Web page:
With 2008 Presidential Hopeful Mitt Romney
I like Washington, DC. You don’t hear that very much nowadays. Presidential candidates, Senators and Congressmen constantly rip DC, and then try to get there or stay there. People who call it DC tend to like it, because the locals call it DC, whereas people from who knows where call it Washington. I saw a Bruce Springsteen concert once and he called Washington a “wicked place.” And he was playing in Washington. One thing I do agree about is that the number of lobbyists and lawyers upsets the balance of the city. However, there are a lot of great things about DC.
DC has more museums than any other city, and most of them are free. It’s nice to go to the zoo for free – that’s a big savings for a family. It’s a great sports town with the Redskins, Wizards, Capitals, Nationals, and DC United. The Nationals have a new stadium and the arena where the Wizards and the Caps play is home to a lot of things to do. There are several great universities – Georgetown, George Washington, American, and Howard, plus the University of Maryland just outside the city.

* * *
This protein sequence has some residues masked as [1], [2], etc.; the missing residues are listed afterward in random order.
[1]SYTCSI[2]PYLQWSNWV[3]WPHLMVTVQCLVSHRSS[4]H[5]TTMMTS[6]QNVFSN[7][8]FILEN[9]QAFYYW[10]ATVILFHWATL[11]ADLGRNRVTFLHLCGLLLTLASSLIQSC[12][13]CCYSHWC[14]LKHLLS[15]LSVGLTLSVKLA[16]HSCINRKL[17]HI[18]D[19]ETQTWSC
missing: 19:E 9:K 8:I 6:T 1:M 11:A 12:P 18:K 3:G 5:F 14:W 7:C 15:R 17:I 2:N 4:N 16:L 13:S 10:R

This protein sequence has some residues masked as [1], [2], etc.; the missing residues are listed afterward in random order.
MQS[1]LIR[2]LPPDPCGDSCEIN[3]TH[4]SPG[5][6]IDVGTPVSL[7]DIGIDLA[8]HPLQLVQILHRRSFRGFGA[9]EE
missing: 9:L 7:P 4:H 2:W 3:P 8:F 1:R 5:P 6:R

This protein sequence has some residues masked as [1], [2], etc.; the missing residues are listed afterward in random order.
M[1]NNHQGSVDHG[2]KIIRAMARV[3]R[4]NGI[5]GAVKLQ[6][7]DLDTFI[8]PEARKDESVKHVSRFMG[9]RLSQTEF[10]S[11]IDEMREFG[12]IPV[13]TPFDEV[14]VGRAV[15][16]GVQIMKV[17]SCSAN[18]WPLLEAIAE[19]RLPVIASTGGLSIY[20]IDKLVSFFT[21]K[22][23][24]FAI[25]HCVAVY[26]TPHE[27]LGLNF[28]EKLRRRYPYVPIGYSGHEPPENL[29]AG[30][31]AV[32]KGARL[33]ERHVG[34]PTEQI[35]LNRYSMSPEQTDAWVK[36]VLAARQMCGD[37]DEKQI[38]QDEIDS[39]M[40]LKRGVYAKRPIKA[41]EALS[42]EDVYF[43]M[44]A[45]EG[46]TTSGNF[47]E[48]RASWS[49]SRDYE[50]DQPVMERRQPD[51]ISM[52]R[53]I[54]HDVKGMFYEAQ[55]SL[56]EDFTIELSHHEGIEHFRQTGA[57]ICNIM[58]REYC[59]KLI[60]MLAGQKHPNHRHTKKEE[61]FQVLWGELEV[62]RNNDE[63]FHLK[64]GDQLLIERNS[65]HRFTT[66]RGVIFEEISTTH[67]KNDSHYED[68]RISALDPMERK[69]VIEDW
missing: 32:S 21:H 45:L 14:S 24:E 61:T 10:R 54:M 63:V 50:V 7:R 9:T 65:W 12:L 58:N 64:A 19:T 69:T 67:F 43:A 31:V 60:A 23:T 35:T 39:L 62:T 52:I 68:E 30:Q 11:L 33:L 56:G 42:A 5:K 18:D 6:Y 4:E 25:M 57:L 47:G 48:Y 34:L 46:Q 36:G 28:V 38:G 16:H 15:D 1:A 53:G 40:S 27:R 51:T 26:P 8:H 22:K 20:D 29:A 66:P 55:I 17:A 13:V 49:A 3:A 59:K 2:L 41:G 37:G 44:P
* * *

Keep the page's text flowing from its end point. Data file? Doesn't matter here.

There are a bunch of areas in the city that have great character and nightlife such as Georgetown, Adams Morgan, and Penn Quarter. Next door there’s old town historic Alexandria, Virginia as well as upscale Bethesda, Maryland, with more restaurants per square mile than any city in the country. If you’re into the performing arts, DC has the Kennedy Center and other world class venues. DC also has an excellent subway system that is safe and efficient. You don’t need a car to live here.
You’d be hard pressed to find a large city with more trails than DC. In the DC area, there are more than 800 miles of jogging and biking trails and 230,000 acres of parkland. Because of Rock Creek Park, DC has more trees per square mile than just about any other city in the U.S. DC is an hour and a half from beaches to the east and an hour and a half from mountains to the west.
With DC Mayor Adrian Fenty
There’s more to DC than national politics. There are 600,000 residents, most of whom have nothing to do with the national scene. DC has a large international and multiracial population. And they are taxed without representation in Congress. So to show the two sides of DC, I put two pictures up here – one of me with a politician who bashes DC yet tried to get a job there – former Presidential candidate Mitt Romney – (a nice guy, though), and another of me with the current mayor of DC, Adrian Fenty. Fenty is an avid triathlete who often bikes the trails of the city.